Most days, I wake up, head to work, and if I’m lucky, I may cap off my drudgery with a nice beer or two. Usually a homebrew, but maybe even something highly rated on the Beer Advocate “Best Of” list. While spending a long weekend in New York City, I may have completely outdone myself, reaching heights not likely to be attained again any time soon. Some may not immediately think of NYC as a beer town, at least compared to other locales out West. But after hitting up Brooklyn Brewery, a few of the best craft beer bars in America, and a stop at one of the tastiest BBQ joints I’ve come across north of the Mason-Dixon, I think NYC should be near the top of every beer geek’s list of places to go.


Westy 12 & Rochefort 10

Along for the ride and serving as our very gracious tour guide of the city was my good friend Aaron over at The Vice Blog, New York’s favorite beer blogger, who joined my brother-in-law and me at our hotel to kick off the weekend with your average, run-of-the-mill tasting that included a few beers you may have heard of…Westy 12, 8 and Blonde; Dark Lord 2009; Lost Abbey Angel’s Share Brandy Barrel-Aged 2008 and Bourbon Barrel-Aged 2009; and Rochefort 10. Just standing in the presence of these assembled beers, I almost didn’t want to ruin the moment by cracking the first bottle open. But that of course would be ridiculously stupid. 

We started off with a blind tasting of Westy 12 and Rochefort 10 (which some deem to be nearly identical), and surprisingly showed that not only was Westy 12 the significantly more desirable beer (much maltier and sweeter, in our collective opinion) than Rochefort 10, it made Rochefort 10 seem more akin to a poorly concocted homebrew than a finely crafted Trappist quadrupel. Really…I’m not trying to be insulting or funny, the beer smelled faintly like vomit or rancid cheese, which completely surprised me. The taste was OK, though.

DSC02511The Angel’s Share bottles were excellent in their own right, certainly both A-level beers. The Brandy Barrel-Aged version, from my understanding, is the one that gets knocked for its lack of carbonation, but it didn’t bother me in the least. Both versions poured with a huge, full-frontal assault of booze and dark malts, very reminiscent in that regard to Goose Island’s Bourbon County Stout or Founders Canadian Breakfast Stout. Burnt malt and coffee notes with both, and a medium mouthfeel. I really enjoyed both of these beers, tough to say which is better.   

DSC02535After a phenomenal afternoon session, I felt a little like Han Solo emerging from his cell of carbonite as we stumbled out into the blindingly sun-drenched streets of Manhattan. We pushed on to Rattle n’ Hum, a fairly new beer bar a block from the Empire State Building that immediately makes any beer lover feel like they’ve hit the big leagues. Nicely appointed, warm wood throughout, and arguably one of the most impressive tap and bottle lists I’ve ever seen this side of Belgium. A true beer oasis.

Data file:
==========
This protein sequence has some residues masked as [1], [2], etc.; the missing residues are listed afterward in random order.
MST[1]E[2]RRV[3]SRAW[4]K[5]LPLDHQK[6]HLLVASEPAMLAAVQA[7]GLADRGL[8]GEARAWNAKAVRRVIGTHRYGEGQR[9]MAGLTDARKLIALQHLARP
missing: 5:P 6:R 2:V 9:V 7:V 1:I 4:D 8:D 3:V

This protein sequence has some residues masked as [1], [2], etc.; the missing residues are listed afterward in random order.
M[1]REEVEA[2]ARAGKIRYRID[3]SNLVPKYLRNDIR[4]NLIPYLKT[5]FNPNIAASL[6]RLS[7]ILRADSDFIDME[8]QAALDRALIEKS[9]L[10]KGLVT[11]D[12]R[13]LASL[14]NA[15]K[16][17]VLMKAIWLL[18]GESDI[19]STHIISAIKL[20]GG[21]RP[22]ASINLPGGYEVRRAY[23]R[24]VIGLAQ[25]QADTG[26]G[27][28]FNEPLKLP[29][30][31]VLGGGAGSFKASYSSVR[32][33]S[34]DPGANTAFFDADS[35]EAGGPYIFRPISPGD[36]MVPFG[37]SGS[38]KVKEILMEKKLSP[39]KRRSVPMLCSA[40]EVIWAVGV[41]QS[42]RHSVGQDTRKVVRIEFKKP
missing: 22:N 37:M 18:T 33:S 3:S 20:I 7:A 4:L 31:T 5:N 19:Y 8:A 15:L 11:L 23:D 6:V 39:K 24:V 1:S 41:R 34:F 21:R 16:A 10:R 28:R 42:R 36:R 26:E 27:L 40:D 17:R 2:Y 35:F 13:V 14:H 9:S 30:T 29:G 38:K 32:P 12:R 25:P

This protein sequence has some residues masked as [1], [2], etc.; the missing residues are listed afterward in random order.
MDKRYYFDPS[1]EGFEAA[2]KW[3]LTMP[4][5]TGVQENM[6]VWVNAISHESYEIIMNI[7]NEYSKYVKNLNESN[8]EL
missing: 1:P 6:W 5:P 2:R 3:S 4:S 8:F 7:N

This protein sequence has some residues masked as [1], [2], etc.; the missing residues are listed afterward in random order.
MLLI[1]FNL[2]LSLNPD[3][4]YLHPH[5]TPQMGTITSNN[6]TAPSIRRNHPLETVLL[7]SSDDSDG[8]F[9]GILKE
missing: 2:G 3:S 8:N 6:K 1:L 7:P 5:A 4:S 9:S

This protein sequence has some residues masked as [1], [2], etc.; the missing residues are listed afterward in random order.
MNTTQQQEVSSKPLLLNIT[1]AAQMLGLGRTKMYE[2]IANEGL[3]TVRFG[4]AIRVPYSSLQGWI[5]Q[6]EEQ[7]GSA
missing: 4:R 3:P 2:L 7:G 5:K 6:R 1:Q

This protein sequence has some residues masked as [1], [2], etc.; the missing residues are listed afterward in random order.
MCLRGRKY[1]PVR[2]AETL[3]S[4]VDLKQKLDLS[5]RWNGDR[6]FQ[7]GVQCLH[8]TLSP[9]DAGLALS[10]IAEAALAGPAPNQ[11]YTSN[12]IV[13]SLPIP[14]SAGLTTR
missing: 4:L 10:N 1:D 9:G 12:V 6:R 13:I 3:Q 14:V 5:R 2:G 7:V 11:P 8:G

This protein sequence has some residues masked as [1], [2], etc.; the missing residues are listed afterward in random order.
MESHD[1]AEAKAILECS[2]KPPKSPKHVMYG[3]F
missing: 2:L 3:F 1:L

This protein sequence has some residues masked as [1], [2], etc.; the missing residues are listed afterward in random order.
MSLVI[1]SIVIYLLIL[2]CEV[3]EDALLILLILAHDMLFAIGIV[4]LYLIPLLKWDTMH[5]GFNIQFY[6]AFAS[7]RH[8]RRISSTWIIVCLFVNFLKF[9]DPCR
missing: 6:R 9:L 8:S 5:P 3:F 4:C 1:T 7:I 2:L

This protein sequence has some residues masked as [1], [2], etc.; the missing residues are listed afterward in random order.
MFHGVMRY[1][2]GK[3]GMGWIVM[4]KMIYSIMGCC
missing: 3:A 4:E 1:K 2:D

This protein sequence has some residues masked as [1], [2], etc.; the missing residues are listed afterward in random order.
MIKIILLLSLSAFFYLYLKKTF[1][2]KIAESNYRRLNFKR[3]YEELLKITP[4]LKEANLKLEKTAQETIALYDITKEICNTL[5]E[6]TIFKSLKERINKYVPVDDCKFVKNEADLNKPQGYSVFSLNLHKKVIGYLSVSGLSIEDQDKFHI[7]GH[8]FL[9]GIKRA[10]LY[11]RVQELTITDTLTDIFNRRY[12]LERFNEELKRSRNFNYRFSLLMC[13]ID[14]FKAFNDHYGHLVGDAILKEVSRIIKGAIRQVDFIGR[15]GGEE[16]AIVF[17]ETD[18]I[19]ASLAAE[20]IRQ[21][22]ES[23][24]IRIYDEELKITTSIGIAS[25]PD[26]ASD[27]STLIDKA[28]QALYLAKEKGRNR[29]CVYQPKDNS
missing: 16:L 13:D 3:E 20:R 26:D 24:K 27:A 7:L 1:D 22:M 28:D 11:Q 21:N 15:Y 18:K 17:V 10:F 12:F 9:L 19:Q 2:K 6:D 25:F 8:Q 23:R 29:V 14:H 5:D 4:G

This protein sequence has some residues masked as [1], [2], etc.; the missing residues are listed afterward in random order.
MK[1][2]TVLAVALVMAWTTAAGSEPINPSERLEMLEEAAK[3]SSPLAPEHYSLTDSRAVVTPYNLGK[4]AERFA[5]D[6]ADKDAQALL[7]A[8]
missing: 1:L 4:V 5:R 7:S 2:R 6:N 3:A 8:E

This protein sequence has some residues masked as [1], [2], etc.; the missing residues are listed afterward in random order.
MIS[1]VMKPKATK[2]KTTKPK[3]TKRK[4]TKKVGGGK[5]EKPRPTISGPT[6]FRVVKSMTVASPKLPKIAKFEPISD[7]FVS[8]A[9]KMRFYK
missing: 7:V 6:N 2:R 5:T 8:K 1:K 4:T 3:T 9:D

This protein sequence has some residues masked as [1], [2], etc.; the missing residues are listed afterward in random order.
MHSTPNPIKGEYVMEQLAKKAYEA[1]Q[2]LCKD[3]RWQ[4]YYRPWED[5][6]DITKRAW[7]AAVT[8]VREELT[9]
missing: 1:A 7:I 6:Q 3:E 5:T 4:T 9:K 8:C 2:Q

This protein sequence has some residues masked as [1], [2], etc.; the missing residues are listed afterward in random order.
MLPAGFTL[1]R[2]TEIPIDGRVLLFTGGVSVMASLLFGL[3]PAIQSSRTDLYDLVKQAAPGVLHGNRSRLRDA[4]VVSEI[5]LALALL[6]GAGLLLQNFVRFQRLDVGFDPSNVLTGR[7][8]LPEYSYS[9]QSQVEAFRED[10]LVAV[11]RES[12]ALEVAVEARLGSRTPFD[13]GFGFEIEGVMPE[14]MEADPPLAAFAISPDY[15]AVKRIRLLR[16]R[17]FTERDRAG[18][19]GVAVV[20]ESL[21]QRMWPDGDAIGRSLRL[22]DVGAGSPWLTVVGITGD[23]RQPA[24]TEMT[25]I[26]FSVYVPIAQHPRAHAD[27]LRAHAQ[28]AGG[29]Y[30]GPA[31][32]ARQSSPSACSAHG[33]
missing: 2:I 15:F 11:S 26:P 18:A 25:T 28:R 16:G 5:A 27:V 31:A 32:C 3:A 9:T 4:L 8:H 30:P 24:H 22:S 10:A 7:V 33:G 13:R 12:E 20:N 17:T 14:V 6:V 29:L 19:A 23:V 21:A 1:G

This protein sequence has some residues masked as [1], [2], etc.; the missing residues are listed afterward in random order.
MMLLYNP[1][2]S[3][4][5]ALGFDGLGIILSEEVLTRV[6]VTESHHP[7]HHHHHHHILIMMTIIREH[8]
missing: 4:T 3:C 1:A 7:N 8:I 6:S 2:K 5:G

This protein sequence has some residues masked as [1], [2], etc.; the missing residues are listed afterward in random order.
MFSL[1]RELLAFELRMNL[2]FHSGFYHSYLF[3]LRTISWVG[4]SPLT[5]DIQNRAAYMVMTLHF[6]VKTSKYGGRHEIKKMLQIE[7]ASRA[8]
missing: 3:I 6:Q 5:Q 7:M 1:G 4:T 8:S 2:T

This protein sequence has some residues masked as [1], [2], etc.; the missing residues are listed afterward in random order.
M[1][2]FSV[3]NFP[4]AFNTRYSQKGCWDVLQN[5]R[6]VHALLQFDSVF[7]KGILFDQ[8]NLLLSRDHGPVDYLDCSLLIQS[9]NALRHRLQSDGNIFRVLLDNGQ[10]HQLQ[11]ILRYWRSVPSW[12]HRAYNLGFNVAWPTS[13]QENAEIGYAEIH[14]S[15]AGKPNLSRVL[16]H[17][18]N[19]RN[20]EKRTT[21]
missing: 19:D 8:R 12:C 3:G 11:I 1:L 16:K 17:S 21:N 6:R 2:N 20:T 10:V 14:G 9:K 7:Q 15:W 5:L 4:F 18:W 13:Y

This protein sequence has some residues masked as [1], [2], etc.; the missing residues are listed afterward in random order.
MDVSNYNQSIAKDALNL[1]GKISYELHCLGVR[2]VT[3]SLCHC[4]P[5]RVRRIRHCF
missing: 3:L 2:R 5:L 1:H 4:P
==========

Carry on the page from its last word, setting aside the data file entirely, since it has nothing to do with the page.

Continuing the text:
DSC02530After sampling a handful of great beers including Stone Russian Imperial Stout, Sixpoint Northern Lights, Dogfish 90 Minute and Weihenstephaner Hefeweiss on draught, we asked the bartender if she per chance happened to have an extra bottle of Alesmith Yulesmith floating around somewhere behind the bar. Not seeing it on the menu, but hearing rumors that it had recently been on the premises, we figured it was worth a shot. Lo and behold, she emerged from the depths of the beer cooler with a nicely chilled bottle and plunked it down in front of our bulging eyes.

DSC02542This being my first ever Alesmith tasting, I didn’t have much to compare it to when it came to the brewery itself, but Yulesmith really knocked my socks off. It’s a double IPA billed as a holiday beer, which like Sierra Nevada’s annual Celebration Ale series always makes me scratch my head a bit. I guess out in California, hops equal holiday cheer.

Poured with a nice billowing head bursting with citric hops and spiciness. Beautiful malt backbone, a great balance between the sweet and bitter. Slick and oily from the hop resins, leading to a lingering bitter finish. Really a nice example of a very well put together West Coast IPA. I’d give it at least an A.   







Nicely pickled, we continued the beer parade by catching a cab for Brooklyn Brewery to check out their happy hour and sample some of their finest. After a long and winding drive through several very hip Brooklyn neighborhoods, we arrived and walked in to an amazing scene. Tons of craft beer lovers (and a few folks who clearly didn’t realize how good they had it) packed into a very cool warehouse space amidst an ambience-inducing bottling line and handful of bright tanks. Right up front, they also had a great display of antique beer bottles, most of which were from former breweries in the city. A great touch from what I assume is the consummate historian and renaissance man himself, Garrett Oliver.

DSC02555We sampled a handful of their stuff on draught including Blanche de Brooklyn (a yeasty witbier), Sorachi Ace (a very peppery saison, part of their Brewmaster’s Series) and Intensified Coffee Stout (one of the best coffee beers I’ve ever had, in league with Surly Coffee Bender and Great Divide’s Yeti). The single line to get a beer at the pouring station was a mile long, but somehow we were able to bypass all of this by making friends with the bartenders. After a few beers, we decided to share a bottle of Local 1, a Belgian pale, having recently favorably reviewed their Local 2. Very nice, a delicate use of malt and hops, but nothing too mind blowing. Probably a strong B-level beer.  

After getting our fill at Brooklyn Brewery, we somehow found a cab, which was a bit of serendipity given our location in a somewhat desolate part of Brooklyn, and made our way to The Ginger Man, another highly regarded New York craft beer bar. I’d provide some pictures from the experience, which like Rattle n’ Hum was jaw-dropping in the number of hard-to-find and vintage stuff on hand, but I was frankly too mesmerized with a snifter of Goose Island Night Stalker to pay much mind to the camera. Deep chocolate nose, booze in the back end from the hefty 12% ABV, and a very full, solid mouthfeel throughout. Certainly an A-level kind of beer, if only for the fact that it lasted approximately 2 minutes before I’d guzzled it all down.